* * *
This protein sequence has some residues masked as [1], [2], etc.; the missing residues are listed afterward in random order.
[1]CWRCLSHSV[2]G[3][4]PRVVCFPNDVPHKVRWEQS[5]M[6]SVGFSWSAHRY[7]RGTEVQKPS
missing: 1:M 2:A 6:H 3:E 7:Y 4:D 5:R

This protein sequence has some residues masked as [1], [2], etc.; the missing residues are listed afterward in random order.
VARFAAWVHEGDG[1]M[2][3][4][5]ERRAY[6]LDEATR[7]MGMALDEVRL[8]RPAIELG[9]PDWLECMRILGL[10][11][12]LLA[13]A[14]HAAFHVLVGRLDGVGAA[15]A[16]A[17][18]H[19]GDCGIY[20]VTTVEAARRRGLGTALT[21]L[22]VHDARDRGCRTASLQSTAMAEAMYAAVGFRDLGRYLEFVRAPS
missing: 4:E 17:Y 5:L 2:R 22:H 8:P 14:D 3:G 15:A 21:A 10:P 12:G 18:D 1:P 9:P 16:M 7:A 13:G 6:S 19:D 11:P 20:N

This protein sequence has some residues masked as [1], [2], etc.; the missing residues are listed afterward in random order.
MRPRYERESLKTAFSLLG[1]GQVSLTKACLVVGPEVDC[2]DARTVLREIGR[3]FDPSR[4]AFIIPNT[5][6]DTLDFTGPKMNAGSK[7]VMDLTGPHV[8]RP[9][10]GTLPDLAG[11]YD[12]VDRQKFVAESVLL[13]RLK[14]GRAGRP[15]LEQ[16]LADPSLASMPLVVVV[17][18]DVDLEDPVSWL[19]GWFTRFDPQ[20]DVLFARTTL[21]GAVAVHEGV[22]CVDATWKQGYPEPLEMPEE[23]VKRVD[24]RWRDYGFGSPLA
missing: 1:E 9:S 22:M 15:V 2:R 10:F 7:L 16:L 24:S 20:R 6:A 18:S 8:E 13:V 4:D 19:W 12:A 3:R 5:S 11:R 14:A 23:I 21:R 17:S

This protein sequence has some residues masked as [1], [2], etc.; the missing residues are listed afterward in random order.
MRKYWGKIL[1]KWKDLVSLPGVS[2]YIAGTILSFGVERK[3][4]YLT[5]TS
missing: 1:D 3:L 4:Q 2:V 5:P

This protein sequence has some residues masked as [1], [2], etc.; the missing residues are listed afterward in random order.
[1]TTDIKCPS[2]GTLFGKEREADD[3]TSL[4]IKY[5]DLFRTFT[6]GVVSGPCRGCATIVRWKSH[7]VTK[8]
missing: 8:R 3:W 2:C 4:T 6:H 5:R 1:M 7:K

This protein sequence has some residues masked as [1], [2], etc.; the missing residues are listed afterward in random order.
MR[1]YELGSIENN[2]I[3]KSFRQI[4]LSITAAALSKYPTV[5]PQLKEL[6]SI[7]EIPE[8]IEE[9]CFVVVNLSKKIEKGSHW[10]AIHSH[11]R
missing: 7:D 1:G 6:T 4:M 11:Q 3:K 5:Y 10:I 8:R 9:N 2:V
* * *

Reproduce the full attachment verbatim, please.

This protein sequence has some residues masked as [1], [2], etc.; the missing residues are listed afterward in random order.
[1]CWRCLSHSV[2]G[3][4]PRVVCFPNDVPHKVRWEQS[5]M[6]SVGFSWSAHRY[7]RGTEVQKPS
missing: 1:M 2:A 6:H 3:E 7:Y 4:D 5:R

This protein sequence has some residues masked as [1], [2], etc.; the missing residues are listed afterward in random order.
VARFAAWVHEGDG[1]M[2][3][4][5]ERRAY[6]LDEATR[7]MGMALDEVRL[8]RPAIELG[9]PDWLECMRILGL[10][11][12]LLA[13]A[14]HAAFHVLVGRLDGVGAA[15]A[16]A[17][18]H[19]GDCGIY[20]VTTVEAARRRGLGTALT[21]L[22]VHDARDRGCRTASLQSTAMAEAMYAAVGFRDLGRYLEFVRAPS
missing: 4:E 17:Y 5:L 2:R 22:H 8:P 14:D 3:G 15:A 21:A 10:P 12:G 18:D 1:P 9:P 16:M 7:A 13:G 6:S 19:D 11:P 20:N

This protein sequence has some residues masked as [1], [2], etc.; the missing residues are listed afterward in random order.
MRPRYERESLKTAFSLLG[1]GQVSLTKACLVVGPEVDC[2]DARTVLREIGR[3]FDPSR[4]AFIIPNT[5][6]DTLDFTGPKMNAGSK[7]VMDLTGPHV[8]RP[9][10]GTLPDLAG[11]YD[12]VDRQKFVAESVLL[13]RLK[14]GRAGRP[15]LEQ[16]LADPSLASMPLVVVV[17][18]DVDLEDPVSWL[19]GWFTRFDPQ[20]DVLFARTTL[21]GAVAVHEGV[22]CVDATWKQGYPEPLEMPEE[23]VKRVD[24]RWRDYGFGSPLA
missing: 1:E 9:S 22:M 15:V 2:R 10:F 7:L 16:L 24:S 20:R 6:A 18:S 8:E 13:V 4:D 19:W 12:A 3:R 5:S 11:R 14:A 23:I 21:R 17:S

This protein sequence has some residues masked as [1], [2], etc.; the missing residues are listed afterward in random order.
MRKYWGKIL[1]KWKDLVSLPGVS[2]YIAGTILSFGVERK[3][4]YLT[5]TS
missing: 1:D 3:L 4:Q 2:V 5:P

This protein sequence has some residues masked as [1], [2], etc.; the missing residues are listed afterward in random order.
[1]TTDIKCPS[2]GTLFGKEREADD[3]TSL[4]IKY[5]DLFRTFT[6]GVVSGPCRGCATIVRWKSH[7]VTK[8]
missing: 8:R 3:W 2:C 4:T 6:H 5:R 1:M 7:K

This protein sequence has some residues masked as [1], [2], etc.; the missing residues are listed afterward in random order.
MR[1]YELGSIENN[2]I[3]KSFRQI[4]LSITAAALSKYPTV[5]PQLKEL[6]SI[7]EIPE[8]IEE[9]CFVVVNLSKKIEKGSHW[10]AIHSH[11]R
missing: 7:D 1:G 6:T 4:M 11:Q 3:K 5:Y 10:I 8:R 9:N 2:V